Cassidy also took a keen interest in cooking and his curries and laksas were famous for their intensity. He was adept at preparing many Italian dishes and enjoyed both kinds of reds – wine and Coopers – and the occasional cigar. He was an accomplished photographer, recording protests, conversations and arguments and even the delight of his two-year old daughter enjoying her first sherbet. His landscapes have a tremendous sense of light, colour and texture and exquisite composition.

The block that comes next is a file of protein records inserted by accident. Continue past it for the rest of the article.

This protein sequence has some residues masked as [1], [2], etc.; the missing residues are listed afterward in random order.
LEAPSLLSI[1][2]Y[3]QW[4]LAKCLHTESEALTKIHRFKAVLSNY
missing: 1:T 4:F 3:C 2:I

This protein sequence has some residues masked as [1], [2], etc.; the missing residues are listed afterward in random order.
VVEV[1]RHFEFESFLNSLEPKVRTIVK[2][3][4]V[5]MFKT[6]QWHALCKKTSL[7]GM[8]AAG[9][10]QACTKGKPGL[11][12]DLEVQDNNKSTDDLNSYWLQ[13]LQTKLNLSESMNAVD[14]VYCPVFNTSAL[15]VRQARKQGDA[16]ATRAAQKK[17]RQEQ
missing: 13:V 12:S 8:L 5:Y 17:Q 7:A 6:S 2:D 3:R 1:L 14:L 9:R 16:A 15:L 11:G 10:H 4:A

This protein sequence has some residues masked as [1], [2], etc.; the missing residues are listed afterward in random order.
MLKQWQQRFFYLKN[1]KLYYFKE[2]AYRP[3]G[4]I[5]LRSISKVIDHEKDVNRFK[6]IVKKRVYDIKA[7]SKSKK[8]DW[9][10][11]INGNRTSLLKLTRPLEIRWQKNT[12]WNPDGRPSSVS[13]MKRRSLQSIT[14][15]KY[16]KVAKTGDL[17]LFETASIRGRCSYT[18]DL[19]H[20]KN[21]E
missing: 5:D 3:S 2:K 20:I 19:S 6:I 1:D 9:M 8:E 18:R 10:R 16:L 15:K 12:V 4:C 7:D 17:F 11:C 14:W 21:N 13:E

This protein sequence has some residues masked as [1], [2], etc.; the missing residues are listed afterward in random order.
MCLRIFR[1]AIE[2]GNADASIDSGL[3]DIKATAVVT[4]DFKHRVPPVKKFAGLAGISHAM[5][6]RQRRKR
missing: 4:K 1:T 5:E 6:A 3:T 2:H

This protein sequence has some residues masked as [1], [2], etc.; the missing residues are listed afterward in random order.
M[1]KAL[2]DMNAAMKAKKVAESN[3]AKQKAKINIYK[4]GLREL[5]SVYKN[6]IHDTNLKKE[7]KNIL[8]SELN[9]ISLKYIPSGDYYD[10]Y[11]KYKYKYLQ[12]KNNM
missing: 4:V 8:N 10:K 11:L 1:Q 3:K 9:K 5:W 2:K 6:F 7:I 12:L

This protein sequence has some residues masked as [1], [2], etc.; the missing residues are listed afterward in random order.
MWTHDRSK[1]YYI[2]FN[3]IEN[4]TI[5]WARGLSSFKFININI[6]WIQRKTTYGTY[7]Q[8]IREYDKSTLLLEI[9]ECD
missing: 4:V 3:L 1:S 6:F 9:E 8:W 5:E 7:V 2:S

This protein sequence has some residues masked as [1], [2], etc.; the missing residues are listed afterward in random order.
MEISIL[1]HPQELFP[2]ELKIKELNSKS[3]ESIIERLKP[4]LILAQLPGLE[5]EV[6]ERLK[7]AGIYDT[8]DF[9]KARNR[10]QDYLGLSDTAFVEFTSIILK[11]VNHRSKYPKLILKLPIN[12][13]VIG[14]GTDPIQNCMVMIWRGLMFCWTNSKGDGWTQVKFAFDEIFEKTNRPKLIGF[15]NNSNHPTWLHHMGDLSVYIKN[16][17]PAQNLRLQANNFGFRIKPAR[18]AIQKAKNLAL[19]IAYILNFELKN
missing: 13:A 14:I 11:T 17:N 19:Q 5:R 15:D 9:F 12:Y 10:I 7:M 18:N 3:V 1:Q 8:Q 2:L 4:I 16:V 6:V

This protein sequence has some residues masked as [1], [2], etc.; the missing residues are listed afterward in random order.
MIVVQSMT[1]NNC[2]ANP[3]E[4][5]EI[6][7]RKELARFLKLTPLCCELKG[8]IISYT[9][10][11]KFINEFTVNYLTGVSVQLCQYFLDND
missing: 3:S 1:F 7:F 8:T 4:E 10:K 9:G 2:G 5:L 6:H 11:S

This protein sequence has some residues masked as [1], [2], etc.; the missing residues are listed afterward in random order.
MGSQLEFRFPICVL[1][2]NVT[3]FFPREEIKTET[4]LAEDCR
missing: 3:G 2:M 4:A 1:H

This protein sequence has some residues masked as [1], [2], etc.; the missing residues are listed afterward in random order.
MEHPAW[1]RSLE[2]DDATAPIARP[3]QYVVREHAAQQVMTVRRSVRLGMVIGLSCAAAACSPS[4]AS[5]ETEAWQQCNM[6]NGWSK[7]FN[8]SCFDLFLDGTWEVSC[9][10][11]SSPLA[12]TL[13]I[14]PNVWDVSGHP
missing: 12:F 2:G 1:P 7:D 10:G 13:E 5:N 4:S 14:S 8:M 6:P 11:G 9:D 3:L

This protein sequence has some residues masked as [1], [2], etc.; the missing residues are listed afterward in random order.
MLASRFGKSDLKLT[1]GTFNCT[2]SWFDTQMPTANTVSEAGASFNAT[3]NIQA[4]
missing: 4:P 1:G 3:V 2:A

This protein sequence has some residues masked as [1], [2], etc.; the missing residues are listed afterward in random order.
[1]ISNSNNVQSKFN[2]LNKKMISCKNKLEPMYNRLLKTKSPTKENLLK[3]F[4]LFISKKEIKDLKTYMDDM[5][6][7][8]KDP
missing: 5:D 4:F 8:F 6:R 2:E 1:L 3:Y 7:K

In his last years, after his diagnosis of Alzheimer’s, Cassidy joined the Australian Greens and campaigned for the rights of refugees. He is survived by his daughter Anna (whom he had with Julie Rigg), his wife of 35 years Jan Smith and their son Michael.

Jan Smith, Anna Rigg and Mark Aarons

Jon “Darce” Cassidy, 1941-2019

3CR Community Radio Melbourne

The Voice of Reason at 3CR

Darce Cassidy, Alan Roberts and Bill Hartley during a live roundtable debate on 3CR 1984
Photo Jan Smith

By Greg Segal, Senior Engineer 3CR

When I turned up at 3CR in 1978 the place was pretty tumultuous, with threats from the Jewish Board of Deputies complicated by the Red Maoists yelling at the Blue Maoists, etc.  For a somewhat naive 24 year old it was a bit overwhelming.